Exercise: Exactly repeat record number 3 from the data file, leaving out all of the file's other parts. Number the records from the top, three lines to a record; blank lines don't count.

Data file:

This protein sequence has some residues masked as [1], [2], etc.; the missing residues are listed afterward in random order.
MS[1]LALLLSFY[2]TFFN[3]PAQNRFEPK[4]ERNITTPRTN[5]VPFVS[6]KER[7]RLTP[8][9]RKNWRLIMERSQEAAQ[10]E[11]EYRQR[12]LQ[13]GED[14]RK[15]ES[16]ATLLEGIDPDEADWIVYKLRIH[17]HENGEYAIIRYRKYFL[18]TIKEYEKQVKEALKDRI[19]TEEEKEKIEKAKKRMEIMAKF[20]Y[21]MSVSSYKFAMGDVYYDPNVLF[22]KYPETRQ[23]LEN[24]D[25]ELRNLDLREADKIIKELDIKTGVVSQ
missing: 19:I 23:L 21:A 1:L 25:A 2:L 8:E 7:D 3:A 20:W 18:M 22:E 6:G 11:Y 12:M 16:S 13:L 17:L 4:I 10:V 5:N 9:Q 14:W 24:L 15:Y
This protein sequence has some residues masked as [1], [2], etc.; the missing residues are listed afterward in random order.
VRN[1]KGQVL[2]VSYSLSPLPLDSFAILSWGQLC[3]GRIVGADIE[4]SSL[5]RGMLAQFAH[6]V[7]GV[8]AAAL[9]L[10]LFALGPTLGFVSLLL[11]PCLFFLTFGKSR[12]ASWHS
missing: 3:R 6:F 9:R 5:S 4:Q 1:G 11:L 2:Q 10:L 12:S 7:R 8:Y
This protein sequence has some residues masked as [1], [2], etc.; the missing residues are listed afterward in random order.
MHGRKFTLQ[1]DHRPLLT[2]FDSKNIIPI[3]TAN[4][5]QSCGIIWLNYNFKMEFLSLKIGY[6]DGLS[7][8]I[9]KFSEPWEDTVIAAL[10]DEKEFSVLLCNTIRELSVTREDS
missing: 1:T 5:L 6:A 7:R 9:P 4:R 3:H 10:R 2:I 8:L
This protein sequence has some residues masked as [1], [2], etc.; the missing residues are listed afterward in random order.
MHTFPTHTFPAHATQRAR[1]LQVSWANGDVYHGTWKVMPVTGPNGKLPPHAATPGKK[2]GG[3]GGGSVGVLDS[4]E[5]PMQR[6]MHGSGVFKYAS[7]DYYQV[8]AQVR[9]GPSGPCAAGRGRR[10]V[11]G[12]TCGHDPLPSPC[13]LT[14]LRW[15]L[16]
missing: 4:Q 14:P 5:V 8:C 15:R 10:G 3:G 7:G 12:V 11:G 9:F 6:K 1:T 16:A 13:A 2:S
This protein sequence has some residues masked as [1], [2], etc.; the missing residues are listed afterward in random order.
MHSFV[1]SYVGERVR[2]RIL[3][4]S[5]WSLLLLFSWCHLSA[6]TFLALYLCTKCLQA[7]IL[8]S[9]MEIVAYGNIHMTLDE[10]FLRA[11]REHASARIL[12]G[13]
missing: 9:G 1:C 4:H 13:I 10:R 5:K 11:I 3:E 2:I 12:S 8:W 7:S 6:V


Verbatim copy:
This protein sequence has some residues masked as [1], [2], etc.; the missing residues are listed afterward in random order.
MHGRKFTLQ[1]DHRPLLT[2]FDSKNIIPI[3]TAN[4][5]QSCGIIWLNYNFKMEFLSLKIGY[6]DGLS[7][8]I[9]KFSEPWEDTVIAAL[10]DEKEFSVLLCNTIRELSVTREDS
missing: 1:T 5:L 6:A 7:R 9:P 4:R 3:H 10:R 2:I 8:L